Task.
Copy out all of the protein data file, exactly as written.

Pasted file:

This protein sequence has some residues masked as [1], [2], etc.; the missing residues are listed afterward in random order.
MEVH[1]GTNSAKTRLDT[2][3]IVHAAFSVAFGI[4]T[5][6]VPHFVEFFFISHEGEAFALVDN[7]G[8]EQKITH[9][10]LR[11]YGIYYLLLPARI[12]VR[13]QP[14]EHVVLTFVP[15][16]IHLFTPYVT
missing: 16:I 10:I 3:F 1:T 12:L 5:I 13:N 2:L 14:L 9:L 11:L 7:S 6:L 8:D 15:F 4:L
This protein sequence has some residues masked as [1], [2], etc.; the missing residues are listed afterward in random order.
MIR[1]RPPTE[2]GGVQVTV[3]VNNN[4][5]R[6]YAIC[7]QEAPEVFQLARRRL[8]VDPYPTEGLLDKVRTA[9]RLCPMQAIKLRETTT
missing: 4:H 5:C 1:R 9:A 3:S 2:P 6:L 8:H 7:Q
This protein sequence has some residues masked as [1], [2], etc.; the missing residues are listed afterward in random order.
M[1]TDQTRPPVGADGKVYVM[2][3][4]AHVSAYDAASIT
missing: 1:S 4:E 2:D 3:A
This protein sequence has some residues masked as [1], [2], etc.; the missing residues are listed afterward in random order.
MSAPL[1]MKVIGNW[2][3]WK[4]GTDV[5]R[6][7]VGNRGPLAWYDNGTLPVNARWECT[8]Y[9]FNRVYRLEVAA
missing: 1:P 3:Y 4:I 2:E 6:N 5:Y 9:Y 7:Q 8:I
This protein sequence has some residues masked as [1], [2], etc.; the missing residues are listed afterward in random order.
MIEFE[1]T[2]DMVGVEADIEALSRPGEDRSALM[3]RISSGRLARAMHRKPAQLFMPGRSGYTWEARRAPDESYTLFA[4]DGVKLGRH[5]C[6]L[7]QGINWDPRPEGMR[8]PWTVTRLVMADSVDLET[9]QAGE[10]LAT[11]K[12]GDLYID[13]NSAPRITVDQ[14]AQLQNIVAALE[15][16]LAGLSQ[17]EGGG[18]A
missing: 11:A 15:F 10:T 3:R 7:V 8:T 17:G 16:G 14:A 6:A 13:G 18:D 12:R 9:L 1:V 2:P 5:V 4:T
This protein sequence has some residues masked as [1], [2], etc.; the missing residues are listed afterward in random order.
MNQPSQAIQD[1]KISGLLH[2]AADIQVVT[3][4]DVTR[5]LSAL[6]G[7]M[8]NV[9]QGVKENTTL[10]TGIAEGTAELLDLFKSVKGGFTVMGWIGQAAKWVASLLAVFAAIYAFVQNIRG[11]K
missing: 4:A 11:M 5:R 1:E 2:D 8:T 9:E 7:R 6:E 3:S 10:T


This protein sequence has some residues masked as [1], [2], etc.; the missing residues are listed afterward in random order.
MEVH[1]GTNSAKTRLDT[2][3]IVHAAFSVAFGI[4]T[5][6]VPHFVEFFFISHEGEAFALVDN[7]G[8]EQKITH[9][10]LR[11]YGIYYLLLPARI[12]VR[13]QP[14]EHVVLTFVP[15][16]IHLFTPYVT
missing: 16:I 10:I 3:F 1:T 12:L 5:I 13:N 2:L 14:L 9:L 11:L 7:S 6:L 8:D 15:F 4:L
This protein sequence has some residues masked as [1], [2], etc.; the missing residues are listed afterward in random order.
MIR[1]RPPTE[2]GGVQVTV[3]VNNN[4][5]R[6]YAIC[7]QEAPEVFQLARRRL[8]VDPYPTEGLLDKVRTA[9]RLCPMQAIKLRETTT
missing: 4:H 5:C 1:R 9:A 3:S 2:P 6:L 8:H 7:Q
This protein sequence has some residues masked as [1], [2], etc.; the missing residues are listed afterward in random order.
M[1]TDQTRPPVGADGKVYVM[2][3][4]AHVSAYDAASIT
missing: 1:S 4:E 2:D 3:A
This protein sequence has some residues masked as [1], [2], etc.; the missing residues are listed afterward in random order.
MSAPL[1]MKVIGNW[2][3]WK[4]GTDV[5]R[6][7]VGNRGPLAWYDNGTLPVNARWECT[8]Y[9]FNRVYRLEVAA
missing: 1:P 3:Y 4:I 2:E 6:N 5:Y 9:Y 7:Q 8:I
This protein sequence has some residues masked as [1], [2], etc.; the missing residues are listed afterward in random order.
MIEFE[1]T[2]DMVGVEADIEALSRPGEDRSALM[3]RISSGRLARAMHRKPAQLFMPGRSGYTWEARRAPDESYTLFA[4]DGVKLGRH[5]C[6]L[7]QGINWDPRPEGMR[8]PWTVTRLVMADSVDLET[9]QAGE[10]LAT[11]K[12]GDLYID[13]NSAPRITVDQ[14]AQLQNIVAALE[15][16]LAGLSQ[17]EGGG[18]A
missing: 11:A 15:F 10:T 3:R 7:V 8:T 17:G 16:G 14:A 6:A 13:G 18:D 12:R 9:L 1:V 2:P 5:V 4:T
This protein sequence has some residues masked as [1], [2], etc.; the missing residues are listed afterward in random order.
MNQPSQAIQD[1]KISGLLH[2]AADIQVVT[3][4]DVTR[5]LSAL[6]G[7]M[8]NV[9]QGVKENTTL[10]TGIAEGTAELLDLFKSVKGGFTVMGWIGQAAKWVASLLAVFAAIYAFVQNIRG[11]K
missing: 4:A 11:M 5:R 1:E 2:D 8:T 9:E 7:R 6:E 3:S 10:T